The other school was Mahendra’s daughter Shikha. She was so shy when she saw us there with her Principal. Arpit helped in the translation with the Headmaster and teachers as he has been helping in so many other ways. We were shown a good number of classes and a most funny way of multiplying invented by a considered Einstein of India. Arpit was very happy as he was a student of the same type of school years back. I liked the silence and wonderful behavior of the students which at the same time did not show tenseness on their faces. They give much importance to everything that Indians did in the past and you could see that in each class there were real and imagined pictures of their famous scholars and scientists along the millennia of years from this India’s civilization. At a given moment the Principal asked me to give him a suggestion for the school.

What was I going to say where I found all the pupils’ shoes perfectly aligned outside their classrooms, and all the computers, keyboards and even mouse perfectly covered to prevent them getting damaged by the overwhelming sandy dust in Rajasthan?
I just said I needed suggestions from him to implement in my schools in Spain but half an hour later while I was invited to perform a mathematical operation on a blackboard I realized that I could hardly write with the chalk on the cemented wall, telling him I should send him a pattern of the material we are lately using in our boards which in fact has changed the color from black to green.

Since I was at Rajaldesar I knew that in Fatehpur, our next destination, was a place to visit for their Havelis and the painting of frescoes on them. Upon arrival at night I was fascinated by the architecture surrounding me and looking up I saw a slab on a third floor tilting down towards the street and commented the fact to a young lady who was near by and had come to his old house on the occasion of Acharya Mahapragya’s visit to her place. She told me that some people in India are careless and that nothing could be done. The fact is that if that slab slipped down could easily kill three people marching together. While we were talking on that, we saw that what was falling from the very same house was water from a metal pipe coming out of a room to the street. I cannot tell you the composition of the water dropping onto the street and I leave it to your imagination.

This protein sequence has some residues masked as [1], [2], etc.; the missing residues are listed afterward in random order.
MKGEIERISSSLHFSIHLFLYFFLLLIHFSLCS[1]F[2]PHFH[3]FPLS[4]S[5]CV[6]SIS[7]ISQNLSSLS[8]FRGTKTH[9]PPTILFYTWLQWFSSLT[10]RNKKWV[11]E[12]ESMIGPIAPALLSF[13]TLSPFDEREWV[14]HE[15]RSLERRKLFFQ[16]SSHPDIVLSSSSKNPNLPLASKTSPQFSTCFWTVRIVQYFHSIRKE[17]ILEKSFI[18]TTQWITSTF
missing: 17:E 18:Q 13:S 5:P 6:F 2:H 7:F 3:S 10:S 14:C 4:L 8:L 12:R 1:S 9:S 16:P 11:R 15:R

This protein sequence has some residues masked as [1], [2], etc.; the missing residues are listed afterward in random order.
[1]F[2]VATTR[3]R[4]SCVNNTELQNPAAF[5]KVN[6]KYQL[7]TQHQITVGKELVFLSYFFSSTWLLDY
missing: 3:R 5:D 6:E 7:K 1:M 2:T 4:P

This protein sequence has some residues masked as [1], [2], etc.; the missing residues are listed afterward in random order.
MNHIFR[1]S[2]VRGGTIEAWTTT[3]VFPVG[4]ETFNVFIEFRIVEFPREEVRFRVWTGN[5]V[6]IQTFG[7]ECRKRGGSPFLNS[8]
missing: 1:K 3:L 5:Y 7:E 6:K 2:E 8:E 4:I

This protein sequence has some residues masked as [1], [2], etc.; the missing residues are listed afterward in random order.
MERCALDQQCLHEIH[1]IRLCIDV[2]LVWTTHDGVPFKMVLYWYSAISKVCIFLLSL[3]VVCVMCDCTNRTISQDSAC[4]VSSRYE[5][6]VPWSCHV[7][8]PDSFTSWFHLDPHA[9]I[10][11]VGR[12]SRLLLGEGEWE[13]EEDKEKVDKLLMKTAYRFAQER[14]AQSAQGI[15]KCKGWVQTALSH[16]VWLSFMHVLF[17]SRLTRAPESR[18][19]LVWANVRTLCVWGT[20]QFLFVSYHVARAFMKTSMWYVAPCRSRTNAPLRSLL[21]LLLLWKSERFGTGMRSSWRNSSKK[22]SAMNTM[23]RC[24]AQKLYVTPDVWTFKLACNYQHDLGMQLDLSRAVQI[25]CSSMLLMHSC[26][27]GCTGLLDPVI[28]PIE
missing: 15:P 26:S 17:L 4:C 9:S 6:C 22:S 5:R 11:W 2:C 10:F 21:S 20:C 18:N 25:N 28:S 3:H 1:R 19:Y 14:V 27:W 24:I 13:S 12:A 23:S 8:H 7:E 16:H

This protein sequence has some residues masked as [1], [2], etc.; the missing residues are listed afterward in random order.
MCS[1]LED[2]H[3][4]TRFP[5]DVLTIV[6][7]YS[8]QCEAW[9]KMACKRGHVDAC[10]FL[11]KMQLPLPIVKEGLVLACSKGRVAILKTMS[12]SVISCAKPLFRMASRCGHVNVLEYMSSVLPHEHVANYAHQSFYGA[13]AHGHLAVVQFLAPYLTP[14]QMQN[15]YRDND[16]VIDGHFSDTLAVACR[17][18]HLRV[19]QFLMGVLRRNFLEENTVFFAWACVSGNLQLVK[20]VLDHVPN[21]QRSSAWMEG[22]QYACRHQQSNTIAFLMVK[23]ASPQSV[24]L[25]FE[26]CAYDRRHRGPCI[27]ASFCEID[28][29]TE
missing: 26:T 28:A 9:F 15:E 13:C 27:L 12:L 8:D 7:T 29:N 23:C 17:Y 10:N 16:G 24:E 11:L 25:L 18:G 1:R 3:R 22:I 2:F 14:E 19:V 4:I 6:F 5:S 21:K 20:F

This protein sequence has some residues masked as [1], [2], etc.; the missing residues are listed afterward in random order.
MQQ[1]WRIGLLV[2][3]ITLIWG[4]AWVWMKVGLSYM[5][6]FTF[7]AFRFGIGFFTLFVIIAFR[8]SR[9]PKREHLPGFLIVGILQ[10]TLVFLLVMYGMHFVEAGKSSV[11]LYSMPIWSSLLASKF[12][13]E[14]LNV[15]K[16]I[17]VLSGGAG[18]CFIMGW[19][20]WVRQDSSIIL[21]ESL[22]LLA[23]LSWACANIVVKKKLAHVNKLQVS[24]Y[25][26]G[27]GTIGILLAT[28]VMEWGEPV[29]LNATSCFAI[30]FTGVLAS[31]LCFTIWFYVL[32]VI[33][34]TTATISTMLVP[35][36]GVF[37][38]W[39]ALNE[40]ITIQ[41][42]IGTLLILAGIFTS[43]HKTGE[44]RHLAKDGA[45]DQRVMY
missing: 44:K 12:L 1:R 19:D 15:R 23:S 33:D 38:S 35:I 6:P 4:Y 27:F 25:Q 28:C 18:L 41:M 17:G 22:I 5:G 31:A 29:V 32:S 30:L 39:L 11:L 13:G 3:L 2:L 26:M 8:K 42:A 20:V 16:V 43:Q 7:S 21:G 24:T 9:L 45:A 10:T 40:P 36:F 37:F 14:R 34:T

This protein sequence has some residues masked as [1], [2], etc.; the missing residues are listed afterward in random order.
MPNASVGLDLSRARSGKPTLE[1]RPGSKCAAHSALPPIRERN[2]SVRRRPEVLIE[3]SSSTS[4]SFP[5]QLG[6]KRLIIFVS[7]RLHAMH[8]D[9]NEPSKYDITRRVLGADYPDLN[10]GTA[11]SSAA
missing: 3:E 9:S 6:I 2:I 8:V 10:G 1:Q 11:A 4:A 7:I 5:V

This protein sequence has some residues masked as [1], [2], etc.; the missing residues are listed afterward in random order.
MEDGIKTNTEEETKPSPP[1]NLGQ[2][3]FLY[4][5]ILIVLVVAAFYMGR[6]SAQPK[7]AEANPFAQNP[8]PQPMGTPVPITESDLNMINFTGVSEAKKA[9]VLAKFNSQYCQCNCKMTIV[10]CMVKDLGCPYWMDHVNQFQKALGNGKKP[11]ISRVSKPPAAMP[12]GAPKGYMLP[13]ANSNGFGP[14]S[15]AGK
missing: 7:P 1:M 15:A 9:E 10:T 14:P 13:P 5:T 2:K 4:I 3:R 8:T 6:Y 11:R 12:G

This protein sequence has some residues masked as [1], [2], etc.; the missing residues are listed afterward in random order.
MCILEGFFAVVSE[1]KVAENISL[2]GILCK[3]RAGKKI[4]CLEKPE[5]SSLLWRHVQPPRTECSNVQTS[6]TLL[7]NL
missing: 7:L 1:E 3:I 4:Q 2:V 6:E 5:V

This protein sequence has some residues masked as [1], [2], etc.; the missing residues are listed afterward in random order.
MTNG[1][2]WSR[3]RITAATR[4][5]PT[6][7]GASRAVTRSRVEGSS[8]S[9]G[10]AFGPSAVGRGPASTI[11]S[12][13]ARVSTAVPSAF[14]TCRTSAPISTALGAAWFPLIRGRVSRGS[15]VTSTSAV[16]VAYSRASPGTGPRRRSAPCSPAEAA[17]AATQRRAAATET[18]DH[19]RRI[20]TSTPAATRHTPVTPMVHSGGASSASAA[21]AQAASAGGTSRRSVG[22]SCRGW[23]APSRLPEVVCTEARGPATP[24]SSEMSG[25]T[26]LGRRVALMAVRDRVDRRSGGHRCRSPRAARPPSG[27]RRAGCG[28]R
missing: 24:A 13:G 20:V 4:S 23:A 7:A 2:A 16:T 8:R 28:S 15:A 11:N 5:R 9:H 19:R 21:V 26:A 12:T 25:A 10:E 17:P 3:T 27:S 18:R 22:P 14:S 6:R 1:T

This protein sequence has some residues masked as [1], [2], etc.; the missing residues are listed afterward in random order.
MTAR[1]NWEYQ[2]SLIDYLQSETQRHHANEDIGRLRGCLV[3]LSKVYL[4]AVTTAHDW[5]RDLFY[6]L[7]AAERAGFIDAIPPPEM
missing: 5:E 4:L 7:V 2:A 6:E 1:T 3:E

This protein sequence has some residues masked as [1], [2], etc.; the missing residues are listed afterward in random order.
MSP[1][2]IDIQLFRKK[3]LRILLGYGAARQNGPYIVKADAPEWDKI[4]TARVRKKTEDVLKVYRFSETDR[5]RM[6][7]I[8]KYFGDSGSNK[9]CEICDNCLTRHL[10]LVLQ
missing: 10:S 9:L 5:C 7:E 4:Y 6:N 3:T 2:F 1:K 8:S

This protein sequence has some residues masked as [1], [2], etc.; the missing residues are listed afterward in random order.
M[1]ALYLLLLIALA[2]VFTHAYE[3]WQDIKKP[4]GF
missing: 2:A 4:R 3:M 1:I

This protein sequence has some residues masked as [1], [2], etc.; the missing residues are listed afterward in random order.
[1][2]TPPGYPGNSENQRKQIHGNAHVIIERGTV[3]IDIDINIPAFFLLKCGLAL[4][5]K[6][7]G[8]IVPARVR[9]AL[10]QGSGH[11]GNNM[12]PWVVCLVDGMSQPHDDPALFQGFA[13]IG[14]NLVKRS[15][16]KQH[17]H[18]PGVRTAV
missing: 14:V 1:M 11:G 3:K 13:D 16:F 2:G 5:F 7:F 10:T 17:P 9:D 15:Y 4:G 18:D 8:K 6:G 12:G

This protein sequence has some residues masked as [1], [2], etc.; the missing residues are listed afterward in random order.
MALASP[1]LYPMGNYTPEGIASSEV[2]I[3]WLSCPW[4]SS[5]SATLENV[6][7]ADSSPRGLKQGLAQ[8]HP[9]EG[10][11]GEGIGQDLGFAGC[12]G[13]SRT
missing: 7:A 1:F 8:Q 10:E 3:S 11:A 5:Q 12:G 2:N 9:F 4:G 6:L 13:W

As I said at the beginning of this report it was from Fatehpur from where I last walked in the Yatra. I was supposed to accompany Muni Abhijeet and meet him at 6, 20 sharp. I was there by that time and got darshan (to be in the presence of) with His Holiness, observed the ladies’ group moving like a swarm of bees with some very active members worried to offer food to the saints and samanijis. I was even offered a cup of tea. While ready to move a very elegant man came to me and said that it was a pity he did not meet me before, and that he could have offered me a better accommodation. My God! it seems he knew about me but “all of them” had been observing my power of acceptance. Not even Arpit was able to have a shower at Fatehpur, as one had to enter into that bathroom with a broom and clean all the cobwebs and the sandy floor before being able to squat and get some water from the tap on top of you. But I did, I was tougher than my Indian companion.